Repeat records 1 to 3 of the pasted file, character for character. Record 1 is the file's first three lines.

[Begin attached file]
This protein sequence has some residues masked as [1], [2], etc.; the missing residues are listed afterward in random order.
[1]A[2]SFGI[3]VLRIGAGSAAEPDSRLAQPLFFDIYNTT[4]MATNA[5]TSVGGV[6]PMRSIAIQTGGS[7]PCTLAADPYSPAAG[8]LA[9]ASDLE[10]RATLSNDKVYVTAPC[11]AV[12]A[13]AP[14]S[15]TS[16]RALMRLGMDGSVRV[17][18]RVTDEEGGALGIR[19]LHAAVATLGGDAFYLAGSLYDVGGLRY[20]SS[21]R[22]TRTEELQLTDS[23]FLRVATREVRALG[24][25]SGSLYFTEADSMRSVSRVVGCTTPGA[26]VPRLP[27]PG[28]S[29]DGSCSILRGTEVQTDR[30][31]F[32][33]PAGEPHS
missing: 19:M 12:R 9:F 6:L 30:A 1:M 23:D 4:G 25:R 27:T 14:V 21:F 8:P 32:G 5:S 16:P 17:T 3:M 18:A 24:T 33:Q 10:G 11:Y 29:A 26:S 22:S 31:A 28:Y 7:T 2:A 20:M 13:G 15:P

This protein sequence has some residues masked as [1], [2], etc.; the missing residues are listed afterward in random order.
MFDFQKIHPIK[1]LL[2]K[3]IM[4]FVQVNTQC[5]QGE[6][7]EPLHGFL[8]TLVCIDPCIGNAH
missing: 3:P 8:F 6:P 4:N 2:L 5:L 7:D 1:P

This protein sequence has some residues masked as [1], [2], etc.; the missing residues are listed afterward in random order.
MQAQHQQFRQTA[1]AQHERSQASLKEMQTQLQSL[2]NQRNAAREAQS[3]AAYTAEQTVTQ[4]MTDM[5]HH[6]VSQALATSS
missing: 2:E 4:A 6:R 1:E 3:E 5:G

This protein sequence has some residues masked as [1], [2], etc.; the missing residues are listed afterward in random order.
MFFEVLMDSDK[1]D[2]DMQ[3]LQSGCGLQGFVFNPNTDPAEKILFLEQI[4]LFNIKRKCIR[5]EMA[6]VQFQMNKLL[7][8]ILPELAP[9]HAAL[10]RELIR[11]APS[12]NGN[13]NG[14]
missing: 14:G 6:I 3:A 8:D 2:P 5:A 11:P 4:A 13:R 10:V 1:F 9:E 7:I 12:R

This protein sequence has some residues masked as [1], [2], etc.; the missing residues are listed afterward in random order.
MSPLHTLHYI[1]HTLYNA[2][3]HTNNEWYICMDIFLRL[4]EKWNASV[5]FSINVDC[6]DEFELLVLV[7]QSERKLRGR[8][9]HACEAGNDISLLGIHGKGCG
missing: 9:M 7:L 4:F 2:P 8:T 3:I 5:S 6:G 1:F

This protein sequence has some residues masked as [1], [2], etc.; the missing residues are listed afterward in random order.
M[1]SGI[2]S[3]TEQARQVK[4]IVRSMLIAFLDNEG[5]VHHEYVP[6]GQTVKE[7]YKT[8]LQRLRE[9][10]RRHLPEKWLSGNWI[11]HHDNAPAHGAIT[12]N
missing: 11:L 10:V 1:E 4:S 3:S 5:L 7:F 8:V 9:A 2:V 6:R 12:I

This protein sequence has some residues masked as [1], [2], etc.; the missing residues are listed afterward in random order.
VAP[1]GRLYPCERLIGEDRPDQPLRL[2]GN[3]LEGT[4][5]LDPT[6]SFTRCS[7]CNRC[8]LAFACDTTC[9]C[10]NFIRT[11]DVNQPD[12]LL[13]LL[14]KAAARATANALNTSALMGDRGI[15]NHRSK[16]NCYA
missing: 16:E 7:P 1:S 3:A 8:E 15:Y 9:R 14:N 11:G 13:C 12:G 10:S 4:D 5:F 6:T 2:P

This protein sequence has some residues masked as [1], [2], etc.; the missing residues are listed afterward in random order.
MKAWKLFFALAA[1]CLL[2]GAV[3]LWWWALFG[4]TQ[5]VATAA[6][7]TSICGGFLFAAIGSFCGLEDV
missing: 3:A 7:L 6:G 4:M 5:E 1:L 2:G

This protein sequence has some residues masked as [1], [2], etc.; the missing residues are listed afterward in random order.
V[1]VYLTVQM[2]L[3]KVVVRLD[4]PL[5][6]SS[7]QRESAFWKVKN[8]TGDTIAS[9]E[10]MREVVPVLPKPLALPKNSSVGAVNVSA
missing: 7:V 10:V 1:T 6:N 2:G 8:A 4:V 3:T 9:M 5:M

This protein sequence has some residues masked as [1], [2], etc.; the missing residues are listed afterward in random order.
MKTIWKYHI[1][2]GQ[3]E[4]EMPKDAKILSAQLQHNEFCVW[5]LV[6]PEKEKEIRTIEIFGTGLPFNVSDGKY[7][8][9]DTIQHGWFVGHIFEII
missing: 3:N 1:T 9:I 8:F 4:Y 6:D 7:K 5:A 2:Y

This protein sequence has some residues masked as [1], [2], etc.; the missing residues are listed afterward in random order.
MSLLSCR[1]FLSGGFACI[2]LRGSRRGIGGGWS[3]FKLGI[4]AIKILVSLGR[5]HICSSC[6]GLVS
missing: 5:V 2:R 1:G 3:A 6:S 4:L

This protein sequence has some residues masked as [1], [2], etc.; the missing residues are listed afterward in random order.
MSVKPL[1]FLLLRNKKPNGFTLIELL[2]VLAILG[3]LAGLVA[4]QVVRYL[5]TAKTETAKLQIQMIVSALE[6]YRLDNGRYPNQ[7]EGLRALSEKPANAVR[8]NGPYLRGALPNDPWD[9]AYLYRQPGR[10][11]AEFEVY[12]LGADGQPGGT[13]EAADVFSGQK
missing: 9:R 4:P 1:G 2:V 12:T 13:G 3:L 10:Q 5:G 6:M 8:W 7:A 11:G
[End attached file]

This protein sequence has some residues masked as [1], [2], etc.; the missing residues are listed afterward in random order.
[1]A[2]SFGI[3]VLRIGAGSAAEPDSRLAQPLFFDIYNTT[4]MATNA[5]TSVGGV[6]PMRSIAIQTGGS[7]PCTLAADPYSPAAG[8]LA[9]ASDLE[10]RATLSNDKVYVTAPC[11]AV[12]A[13]AP[14]S[15]TS[16]RALMRLGMDGSVRV[17][18]RVTDEEGGALGIR[19]LHAAVATLGGDAFYLAGSLYDVGGLRY[20]SS[21]R[22]TRTEELQLTDS[23]FLRVATREVRALG[24][25]SGSLYFTEADSMRSVSRVVGCTTPGA[26]VPRLP[27]PG[28]S[29]DGSCSILRGTEVQTDR[30][31]F[32][33]PAGEPHS
missing: 19:M 12:R 9:F 6:L 30:A 1:M 23:D 4:G 25:R 27:T 14:V 21:F 8:P 32:G 5:S 16:P 17:T 3:M 18:A 24:T 33:Q 10:G 11:Y 29:A 26:S 22:S 31:A 28:Y 7:T 2:A 20:M 13:G 15:P

This protein sequence has some residues masked as [1], [2], etc.; the missing residues are listed afterward in random order.
MFDFQKIHPIK[1]LL[2]K[3]IM[4]FVQVNTQC[5]QGE[6][7]EPLHGFL[8]TLVCIDPCIGNAH
missing: 3:P 8:F 6:P 4:N 2:L 5:L 7:D 1:P

This protein sequence has some residues masked as [1], [2], etc.; the missing residues are listed afterward in random order.
MQAQHQQFRQTA[1]AQHERSQASLKEMQTQLQSL[2]NQRNAAREAQS[3]AAYTAEQTVTQ[4]MTDM[5]HH[6]VSQALATSS
missing: 2:E 4:A 6:R 1:E 3:E 5:G